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View Full Version : Idaho Student Acquitted of 'Internet Terrorism'


Warrior
Jun 12th, 2004, 02:48 AM
Betsy Z. Russell
Staff writer
June 10, 2004

BOISE – A loud sigh was heard in the courtroom today as jurors announced that they’d found Sami Al-Hussayen innocent of the first charge against him – conspiring to provide material support to terrorists.

More not-guilty verdicts quickly followed. The University of Idaho graduate student was acquitted of all three terrorism charges against him, plus three immigration charges. The jury deadlocked on the remaining eight immigration charges, and federal Judge Edward Lodge declared a mistrial on those charges.

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Defense attorney David Nevin declared the verdict a victory for the First Amendment. “I hope the message is that the First Amendment is important and meaningful in this country, and activities protected by the First Amendment really shouldn’t be subject to prosecution,” he said. “I think (the prosecution of) this case represented a pushing of the envelope for what will be permissible in the future. I think this case suggests they won't do that in the future - which I think is good for the First Amendment.”

The University of Idaho graduate student from Saudi Arabia was accused of providing material support to terrorists, in part by operating and maintaining various Web sites for an Islamic group, the Islamic Assembly of North America. He also was charged with visa fraud and false statements, for doing the unpaid Internet work after certifying on immigration forms that he was coming to the United States “solely” to study.

Prosecutors contended the Web sites formed a network that helped terrorists raise funds and drum up recruits for acts of violence overseas, but the defense characterized them as innocent religious and analytical sites.

U.S. Attorney for Idaho Tom Moss said, “I was surprised, I was disappointed, but we accept it. … I don’t think it’ll affect in any degree the way the war on terror proceeds. The Department of Justice is still committed, as is our office, to vigorously pursuing and prosecuting anyone who supports terrorism, and this case is not going to deter those efforts.”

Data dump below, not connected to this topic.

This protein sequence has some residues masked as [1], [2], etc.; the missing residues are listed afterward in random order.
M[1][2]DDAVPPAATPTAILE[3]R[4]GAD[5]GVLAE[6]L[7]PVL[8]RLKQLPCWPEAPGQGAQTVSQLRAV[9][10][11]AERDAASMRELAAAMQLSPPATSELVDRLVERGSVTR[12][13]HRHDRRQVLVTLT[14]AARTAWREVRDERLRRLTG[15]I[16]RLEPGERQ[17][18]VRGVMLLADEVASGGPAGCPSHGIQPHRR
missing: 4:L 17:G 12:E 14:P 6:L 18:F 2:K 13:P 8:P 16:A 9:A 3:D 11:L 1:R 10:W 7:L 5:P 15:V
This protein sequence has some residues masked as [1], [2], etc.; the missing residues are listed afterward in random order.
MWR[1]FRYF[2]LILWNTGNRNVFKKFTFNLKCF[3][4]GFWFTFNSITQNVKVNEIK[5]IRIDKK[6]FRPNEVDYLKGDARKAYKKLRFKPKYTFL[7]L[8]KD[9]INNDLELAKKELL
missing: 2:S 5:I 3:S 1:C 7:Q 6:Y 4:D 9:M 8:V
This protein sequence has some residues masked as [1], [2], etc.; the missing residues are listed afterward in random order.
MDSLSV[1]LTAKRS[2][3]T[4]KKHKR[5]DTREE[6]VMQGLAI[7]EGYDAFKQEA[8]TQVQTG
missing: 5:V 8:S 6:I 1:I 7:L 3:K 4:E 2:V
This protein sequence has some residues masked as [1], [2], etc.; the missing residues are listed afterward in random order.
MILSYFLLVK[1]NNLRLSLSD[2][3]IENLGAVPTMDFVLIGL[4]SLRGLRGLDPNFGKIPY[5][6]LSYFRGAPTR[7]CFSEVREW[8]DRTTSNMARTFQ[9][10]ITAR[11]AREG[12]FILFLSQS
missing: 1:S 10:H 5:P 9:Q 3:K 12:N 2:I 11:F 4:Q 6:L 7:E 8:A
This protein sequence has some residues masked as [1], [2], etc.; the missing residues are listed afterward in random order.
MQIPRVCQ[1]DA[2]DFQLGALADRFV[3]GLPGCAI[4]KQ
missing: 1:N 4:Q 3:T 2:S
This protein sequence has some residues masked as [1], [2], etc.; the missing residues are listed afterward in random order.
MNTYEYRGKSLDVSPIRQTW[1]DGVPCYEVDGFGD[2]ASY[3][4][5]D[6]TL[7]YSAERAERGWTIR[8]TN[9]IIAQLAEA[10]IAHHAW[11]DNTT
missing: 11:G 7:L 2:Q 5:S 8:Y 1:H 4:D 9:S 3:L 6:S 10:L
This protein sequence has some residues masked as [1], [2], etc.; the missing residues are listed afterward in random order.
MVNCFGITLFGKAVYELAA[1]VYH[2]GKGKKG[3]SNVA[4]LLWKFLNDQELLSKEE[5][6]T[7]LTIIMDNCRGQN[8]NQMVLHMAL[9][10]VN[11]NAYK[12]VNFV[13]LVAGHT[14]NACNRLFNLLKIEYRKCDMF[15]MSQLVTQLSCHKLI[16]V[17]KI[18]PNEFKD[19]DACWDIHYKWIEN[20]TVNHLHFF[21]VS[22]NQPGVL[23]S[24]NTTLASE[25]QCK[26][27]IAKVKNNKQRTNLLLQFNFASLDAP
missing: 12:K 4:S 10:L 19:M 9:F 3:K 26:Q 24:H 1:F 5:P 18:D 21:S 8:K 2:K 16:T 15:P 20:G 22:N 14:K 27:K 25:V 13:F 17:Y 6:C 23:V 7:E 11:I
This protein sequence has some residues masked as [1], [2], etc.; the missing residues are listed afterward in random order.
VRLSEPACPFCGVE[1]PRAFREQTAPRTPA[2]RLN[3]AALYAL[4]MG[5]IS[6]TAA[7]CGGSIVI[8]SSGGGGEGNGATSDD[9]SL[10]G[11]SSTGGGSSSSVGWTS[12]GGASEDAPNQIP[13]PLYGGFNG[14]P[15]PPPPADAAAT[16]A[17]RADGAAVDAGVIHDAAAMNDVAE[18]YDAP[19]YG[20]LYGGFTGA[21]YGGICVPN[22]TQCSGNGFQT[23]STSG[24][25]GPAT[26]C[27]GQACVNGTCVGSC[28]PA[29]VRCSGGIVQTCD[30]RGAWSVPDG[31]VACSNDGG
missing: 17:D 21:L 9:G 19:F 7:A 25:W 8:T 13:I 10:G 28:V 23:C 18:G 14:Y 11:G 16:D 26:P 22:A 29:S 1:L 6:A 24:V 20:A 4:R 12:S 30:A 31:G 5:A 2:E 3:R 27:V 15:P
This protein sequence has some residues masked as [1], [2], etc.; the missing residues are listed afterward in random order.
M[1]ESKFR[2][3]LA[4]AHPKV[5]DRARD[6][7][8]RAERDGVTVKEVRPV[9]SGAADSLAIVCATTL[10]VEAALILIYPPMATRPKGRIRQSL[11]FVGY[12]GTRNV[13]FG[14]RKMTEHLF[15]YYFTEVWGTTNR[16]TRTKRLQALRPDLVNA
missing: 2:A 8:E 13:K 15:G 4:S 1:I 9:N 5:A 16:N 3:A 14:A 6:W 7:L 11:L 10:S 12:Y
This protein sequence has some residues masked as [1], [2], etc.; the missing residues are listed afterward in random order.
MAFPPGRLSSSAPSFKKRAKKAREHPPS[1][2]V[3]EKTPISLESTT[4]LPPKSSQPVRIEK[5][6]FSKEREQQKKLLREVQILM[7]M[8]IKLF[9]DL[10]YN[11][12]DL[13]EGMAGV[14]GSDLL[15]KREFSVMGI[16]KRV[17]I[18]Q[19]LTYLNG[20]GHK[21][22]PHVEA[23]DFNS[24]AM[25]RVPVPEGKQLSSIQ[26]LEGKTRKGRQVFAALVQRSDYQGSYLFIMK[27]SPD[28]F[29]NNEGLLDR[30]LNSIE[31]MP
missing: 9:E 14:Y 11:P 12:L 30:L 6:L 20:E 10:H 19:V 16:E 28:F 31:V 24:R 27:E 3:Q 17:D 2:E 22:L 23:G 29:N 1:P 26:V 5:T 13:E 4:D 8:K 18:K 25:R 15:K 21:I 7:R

It’s now up to prosecutors to decide whether to try again to prosecute Al-Hussayen, 34, on the remaining visa fraud and false statement charges that brought the mistrial. “We’ll need to take a few days to look at it and make a determination,” Moss said.

Al-Hussayen remains jailed on an immigration hold. He’s been ordered deported, but is appealing that ruling. However, since his wife and three young sons already have returned to Saudi Arabia rather than face deportation, Al-Hussayen may do the same.

Lead prosecutor Kim Lindquist passed a hand across his forehead as the verdict was read, while Nevin, standing next to Al-Hussayen, gripped the young bearded man’s arm.

Al-Hussayen had remained calm and cheerful throughout his eight-week trial. Nevin said afterward, “You know what he did? As we were waiting for the verdict, I grabbed his arm. He leans over to me and says, ‘Calm down, it’s going to be OK.’ “

The four-man, eight-woman jury spent seven days deliberating on the 14 charges against Al-Hussayen, but juror John Steger said they decided in fairly short order to acquit the student on the three terrorism charges.

“I think we had less trouble with the first three counts (the terrorism charges) than all the rest of ‘em,” Steger said. “I guess I’d say it was a lack of evidence.”